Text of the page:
My son lived his early years at an inflection point in American life. The post-civil rights era, a time too ambiguous to have a proper name, was ending. A new era of racism and anti-racist activism was beginning. When my son was 2, George Zimmerman shot Trayvon Martin in Sanford, Florida, and protests and vigils spread across the country. We were living in Akron, Ohio, at the time. One Saturday morning I buckled John Lewis into his car seat and headed down to the courthouse. I felt I needed to be there, and in some sort of cosmic way beyond memory, I felt it was important for my boy to be there too.

The ensuing years saw the rise of the Black Lives Matter movement, which exploded to national attention during the summer of my son’s 4th year. “Where are you going, daddy?” I stop at the door. “I’m going to a protest, son.” He ponders. “What’s a protest?” How do I explain it? How do I teach him to live in a racist society when I don’t even know myself?

We bought the March books. He liked them but found them confusing. We sent him off to school where, year after year, he is the lone white face in his grade. Does it matter? Does it accomplish anything beyond making me feel that I am doing something?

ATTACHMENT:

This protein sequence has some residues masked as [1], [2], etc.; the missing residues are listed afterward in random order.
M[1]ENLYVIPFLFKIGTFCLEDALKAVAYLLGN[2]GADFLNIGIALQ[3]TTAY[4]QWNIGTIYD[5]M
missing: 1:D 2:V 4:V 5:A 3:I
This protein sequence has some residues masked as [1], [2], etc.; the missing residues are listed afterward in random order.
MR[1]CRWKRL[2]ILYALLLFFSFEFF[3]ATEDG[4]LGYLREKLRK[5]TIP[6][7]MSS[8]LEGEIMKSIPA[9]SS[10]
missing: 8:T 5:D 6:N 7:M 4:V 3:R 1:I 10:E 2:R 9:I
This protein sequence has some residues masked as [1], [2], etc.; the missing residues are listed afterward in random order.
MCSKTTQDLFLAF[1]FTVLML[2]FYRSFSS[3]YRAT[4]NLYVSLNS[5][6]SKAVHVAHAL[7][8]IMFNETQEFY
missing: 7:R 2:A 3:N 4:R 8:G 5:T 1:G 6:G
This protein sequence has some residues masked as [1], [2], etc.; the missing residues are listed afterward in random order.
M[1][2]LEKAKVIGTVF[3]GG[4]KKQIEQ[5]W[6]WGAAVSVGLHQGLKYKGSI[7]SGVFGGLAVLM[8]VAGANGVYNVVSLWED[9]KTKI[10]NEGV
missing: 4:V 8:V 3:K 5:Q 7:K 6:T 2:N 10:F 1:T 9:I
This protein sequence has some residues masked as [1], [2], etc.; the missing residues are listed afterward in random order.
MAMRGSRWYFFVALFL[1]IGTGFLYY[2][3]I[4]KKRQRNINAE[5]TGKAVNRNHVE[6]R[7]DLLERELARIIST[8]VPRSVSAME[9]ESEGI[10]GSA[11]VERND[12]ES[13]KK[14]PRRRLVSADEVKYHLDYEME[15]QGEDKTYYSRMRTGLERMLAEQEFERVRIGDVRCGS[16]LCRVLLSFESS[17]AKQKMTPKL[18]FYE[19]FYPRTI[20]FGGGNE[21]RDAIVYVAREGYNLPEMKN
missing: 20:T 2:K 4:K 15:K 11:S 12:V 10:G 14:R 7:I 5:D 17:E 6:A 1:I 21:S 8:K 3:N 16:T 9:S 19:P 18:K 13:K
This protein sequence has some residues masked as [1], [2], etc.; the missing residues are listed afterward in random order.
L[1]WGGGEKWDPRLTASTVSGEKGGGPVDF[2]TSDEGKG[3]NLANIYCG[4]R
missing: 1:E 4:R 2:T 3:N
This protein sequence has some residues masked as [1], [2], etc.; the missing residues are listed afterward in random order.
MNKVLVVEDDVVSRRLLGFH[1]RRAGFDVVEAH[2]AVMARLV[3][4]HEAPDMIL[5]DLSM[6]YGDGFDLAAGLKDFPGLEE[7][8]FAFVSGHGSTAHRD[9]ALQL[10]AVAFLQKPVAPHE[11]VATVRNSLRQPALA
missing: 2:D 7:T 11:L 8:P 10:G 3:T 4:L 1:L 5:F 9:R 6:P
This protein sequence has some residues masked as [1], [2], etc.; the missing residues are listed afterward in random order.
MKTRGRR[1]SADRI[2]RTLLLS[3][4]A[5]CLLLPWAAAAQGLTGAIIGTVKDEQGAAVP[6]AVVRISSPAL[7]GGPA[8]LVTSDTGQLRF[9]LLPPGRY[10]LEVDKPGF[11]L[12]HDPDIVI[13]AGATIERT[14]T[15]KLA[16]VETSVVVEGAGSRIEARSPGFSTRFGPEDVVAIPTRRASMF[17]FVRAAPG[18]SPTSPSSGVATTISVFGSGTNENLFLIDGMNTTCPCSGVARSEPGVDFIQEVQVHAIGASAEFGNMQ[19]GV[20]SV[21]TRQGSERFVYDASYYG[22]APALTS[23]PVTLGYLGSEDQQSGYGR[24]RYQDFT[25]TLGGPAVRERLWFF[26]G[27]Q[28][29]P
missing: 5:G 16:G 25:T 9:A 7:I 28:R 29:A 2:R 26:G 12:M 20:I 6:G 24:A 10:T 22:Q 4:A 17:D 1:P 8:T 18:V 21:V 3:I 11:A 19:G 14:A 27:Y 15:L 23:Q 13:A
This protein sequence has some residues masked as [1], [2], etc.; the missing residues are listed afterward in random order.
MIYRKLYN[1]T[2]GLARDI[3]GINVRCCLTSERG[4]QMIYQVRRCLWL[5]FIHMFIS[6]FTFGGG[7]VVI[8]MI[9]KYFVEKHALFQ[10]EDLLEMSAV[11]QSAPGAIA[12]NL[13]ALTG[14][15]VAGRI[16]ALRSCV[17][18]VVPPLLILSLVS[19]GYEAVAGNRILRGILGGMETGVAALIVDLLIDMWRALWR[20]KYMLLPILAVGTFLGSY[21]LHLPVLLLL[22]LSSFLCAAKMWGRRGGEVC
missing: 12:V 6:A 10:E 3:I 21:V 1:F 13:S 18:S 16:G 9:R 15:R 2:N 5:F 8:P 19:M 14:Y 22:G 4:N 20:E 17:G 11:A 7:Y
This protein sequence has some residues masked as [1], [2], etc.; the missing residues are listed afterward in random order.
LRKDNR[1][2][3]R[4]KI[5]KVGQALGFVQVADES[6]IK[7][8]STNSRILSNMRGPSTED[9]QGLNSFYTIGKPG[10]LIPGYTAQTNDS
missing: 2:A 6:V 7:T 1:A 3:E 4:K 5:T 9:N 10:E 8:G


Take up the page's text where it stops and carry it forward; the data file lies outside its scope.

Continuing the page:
Some of you might think this all sounds like a lot of pressure for a little boy. White parents with unresolved racial guilt using their son as a guinea pig. Ok.

But there’s another pressure out there, greater because invisible: growing up as a normal white kid in a normal white neighborhood. How are those kids going to resist the evil of our age?

My son will set his own course in life. We rarely talk about where his name came from anymore. But the ambitions behind it linger. A long time ago, Dr. King said that white people are sick. It’s still true. And what parent doesn’t want their children to grow up to be healthy? He will have to be loving and courageous to escape the sickness permeating our time.

During his short life, the racism of the Republican Party has become so much worse and more entrenched. We don’t know where the bottom is, but we know it’s going to affect his life, and even more so the lives of his friends and classmates in our working class black neighborhood.

But there’s no need for despair. As John Lewis puts it, “We must continue to speak up & stand up, to find a way to get in the way to build the Beloved Community.” Whatever path my son takes, I think he’s going to find a way to make some #goodtrouble.